For quite a long time, I’ve taken care of myself. I moved away from home at the age of eighteen, fresh out of high school. I’ve enjoyed solo movie going and solo dining much to many people’s surprise over the years. But it wasn’t until my last relationship ended that this fire ignited in my soul. This fire urged me to go see all the things and meet all the people. I wasn’t running away or trying to prove anything to anyone. My intuition was telling me to go, the wanderlust was strong for lack of a better expression.

Tears of Gratitude

Loss can be motivating, even encouraging. As I stood in front of Todai-ji Temple, the largest wooden building in the world, in Nara, Japan, I wept. I wept tears of grief and sadness, but I also wept tears of gratitude. I made it. I was standing in front of this magnificent, ancient building amongst other curious travelers and I had my health. I’m still alive! My mother would be so proud of me, I thought to myself, as the tears rolled down my cheeks and the aroma of incense wafted through the early, crisp morning air.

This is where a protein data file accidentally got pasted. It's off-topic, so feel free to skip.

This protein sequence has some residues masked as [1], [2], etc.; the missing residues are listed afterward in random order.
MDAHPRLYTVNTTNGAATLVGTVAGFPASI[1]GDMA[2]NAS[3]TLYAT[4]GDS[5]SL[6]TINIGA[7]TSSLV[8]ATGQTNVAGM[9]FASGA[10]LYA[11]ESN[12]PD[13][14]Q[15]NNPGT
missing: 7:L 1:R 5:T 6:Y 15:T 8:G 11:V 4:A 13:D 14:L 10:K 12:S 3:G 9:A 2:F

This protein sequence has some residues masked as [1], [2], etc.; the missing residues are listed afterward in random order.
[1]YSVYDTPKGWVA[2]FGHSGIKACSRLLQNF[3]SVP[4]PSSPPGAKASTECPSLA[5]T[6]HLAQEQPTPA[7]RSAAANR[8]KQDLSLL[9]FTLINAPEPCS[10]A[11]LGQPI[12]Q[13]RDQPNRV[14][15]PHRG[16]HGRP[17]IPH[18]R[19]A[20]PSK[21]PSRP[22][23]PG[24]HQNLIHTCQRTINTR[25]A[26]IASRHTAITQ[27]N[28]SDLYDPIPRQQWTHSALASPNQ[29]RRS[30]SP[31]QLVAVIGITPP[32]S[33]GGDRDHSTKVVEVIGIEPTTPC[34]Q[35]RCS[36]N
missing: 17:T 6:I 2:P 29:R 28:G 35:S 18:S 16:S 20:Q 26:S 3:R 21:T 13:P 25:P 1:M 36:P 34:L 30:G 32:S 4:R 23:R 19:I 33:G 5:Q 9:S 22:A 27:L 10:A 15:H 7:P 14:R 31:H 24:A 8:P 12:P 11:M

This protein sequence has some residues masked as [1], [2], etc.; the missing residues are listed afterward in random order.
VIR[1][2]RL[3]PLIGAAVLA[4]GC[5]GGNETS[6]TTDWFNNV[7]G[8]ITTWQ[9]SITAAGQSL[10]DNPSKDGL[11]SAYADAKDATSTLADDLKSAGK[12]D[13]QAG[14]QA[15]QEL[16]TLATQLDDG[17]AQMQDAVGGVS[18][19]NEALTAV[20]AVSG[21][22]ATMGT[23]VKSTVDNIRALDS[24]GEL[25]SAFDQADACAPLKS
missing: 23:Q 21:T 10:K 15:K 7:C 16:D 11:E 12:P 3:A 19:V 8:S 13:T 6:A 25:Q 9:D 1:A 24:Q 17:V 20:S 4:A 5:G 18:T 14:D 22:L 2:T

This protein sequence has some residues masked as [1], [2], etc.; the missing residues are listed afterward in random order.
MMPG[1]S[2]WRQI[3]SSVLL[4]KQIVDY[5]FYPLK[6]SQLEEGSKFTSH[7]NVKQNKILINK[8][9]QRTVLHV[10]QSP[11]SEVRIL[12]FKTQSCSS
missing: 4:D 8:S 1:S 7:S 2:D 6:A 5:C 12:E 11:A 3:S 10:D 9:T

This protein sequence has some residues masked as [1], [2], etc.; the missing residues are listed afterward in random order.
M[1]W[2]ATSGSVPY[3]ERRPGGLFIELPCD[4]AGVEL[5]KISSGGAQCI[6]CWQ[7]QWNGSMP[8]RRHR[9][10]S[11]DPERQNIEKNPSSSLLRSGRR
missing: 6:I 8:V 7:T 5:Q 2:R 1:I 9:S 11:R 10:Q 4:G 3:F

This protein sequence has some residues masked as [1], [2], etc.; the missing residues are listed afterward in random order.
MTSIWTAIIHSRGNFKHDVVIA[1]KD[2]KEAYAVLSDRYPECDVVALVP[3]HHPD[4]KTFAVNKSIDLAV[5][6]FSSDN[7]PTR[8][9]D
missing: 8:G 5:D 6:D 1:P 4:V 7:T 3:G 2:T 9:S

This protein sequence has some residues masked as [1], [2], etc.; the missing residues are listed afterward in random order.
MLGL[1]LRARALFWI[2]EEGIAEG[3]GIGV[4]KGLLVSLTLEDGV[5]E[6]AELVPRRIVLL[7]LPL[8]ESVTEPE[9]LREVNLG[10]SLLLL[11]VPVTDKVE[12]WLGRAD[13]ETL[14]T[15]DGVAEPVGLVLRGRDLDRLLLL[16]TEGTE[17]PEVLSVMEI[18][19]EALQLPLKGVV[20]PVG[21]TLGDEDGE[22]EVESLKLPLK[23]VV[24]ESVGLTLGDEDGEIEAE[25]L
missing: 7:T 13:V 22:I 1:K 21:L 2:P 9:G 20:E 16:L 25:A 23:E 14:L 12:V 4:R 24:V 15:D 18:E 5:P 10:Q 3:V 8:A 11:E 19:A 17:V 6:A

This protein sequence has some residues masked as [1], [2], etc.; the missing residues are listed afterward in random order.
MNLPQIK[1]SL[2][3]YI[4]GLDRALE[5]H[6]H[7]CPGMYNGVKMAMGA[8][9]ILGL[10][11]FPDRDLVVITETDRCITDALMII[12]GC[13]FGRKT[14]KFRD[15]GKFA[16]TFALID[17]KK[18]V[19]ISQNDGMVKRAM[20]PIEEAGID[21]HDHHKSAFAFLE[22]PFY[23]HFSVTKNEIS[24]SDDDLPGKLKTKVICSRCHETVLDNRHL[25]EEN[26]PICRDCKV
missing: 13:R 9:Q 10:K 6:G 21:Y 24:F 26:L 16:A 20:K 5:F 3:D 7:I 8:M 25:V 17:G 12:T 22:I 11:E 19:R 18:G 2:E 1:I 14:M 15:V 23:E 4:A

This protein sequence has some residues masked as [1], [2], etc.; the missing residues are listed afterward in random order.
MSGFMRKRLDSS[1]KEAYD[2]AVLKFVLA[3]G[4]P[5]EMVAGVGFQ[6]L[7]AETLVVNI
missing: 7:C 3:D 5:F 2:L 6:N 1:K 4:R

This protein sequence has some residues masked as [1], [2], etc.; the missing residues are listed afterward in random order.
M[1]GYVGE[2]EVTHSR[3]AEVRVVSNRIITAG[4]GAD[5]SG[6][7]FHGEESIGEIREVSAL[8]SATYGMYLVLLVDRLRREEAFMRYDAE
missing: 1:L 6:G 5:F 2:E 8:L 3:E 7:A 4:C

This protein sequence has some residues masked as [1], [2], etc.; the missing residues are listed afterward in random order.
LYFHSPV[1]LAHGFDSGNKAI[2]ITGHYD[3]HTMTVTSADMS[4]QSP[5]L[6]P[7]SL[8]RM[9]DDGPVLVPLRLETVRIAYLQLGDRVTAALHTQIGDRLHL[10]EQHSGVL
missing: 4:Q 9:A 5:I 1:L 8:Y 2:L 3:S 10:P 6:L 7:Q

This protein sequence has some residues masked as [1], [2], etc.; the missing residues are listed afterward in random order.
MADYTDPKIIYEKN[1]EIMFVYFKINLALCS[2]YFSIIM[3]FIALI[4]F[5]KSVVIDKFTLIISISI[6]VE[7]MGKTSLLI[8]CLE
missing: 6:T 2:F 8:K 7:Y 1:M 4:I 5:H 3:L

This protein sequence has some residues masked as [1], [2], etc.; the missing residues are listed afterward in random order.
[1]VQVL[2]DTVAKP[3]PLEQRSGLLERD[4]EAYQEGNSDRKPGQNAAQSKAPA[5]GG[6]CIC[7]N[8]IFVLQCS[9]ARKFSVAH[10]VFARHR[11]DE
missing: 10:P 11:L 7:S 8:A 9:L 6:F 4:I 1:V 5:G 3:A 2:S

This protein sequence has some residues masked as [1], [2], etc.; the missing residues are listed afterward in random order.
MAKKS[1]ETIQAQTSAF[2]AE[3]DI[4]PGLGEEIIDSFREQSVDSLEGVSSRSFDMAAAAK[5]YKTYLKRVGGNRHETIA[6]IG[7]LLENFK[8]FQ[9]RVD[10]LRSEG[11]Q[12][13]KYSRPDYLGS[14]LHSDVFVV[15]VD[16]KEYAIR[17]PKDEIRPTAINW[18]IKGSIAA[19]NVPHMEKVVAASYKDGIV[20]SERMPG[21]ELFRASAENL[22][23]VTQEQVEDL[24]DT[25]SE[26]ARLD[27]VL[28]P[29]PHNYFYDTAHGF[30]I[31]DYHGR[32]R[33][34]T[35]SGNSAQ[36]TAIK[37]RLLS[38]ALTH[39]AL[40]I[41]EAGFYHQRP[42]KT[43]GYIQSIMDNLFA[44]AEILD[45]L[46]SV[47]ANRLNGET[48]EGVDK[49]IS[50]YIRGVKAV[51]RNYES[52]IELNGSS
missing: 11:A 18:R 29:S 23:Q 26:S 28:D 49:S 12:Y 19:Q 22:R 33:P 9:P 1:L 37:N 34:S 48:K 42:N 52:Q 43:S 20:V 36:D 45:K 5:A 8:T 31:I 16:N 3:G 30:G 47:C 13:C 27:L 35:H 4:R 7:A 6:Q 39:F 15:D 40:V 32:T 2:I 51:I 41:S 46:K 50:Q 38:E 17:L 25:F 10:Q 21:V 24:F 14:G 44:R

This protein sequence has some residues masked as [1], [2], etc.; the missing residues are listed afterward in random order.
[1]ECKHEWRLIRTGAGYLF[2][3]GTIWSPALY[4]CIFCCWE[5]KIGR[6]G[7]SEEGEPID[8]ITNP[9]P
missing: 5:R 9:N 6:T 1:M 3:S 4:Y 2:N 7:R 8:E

Japan Highlights included this beautiful, sacred place
Todai-Ji Temple, Nara, Japan, Largest wooden building in the world

Even though my heart carries many holes and a multitude of scars, it was full that morning. It was full of immense love and appreciation, even for those who have inflicted the wounds that caused some of those scars. I am shaped by the experiences. I wouldn’t be the woman I am so proud of today if it weren’t for the battles I fought to get here.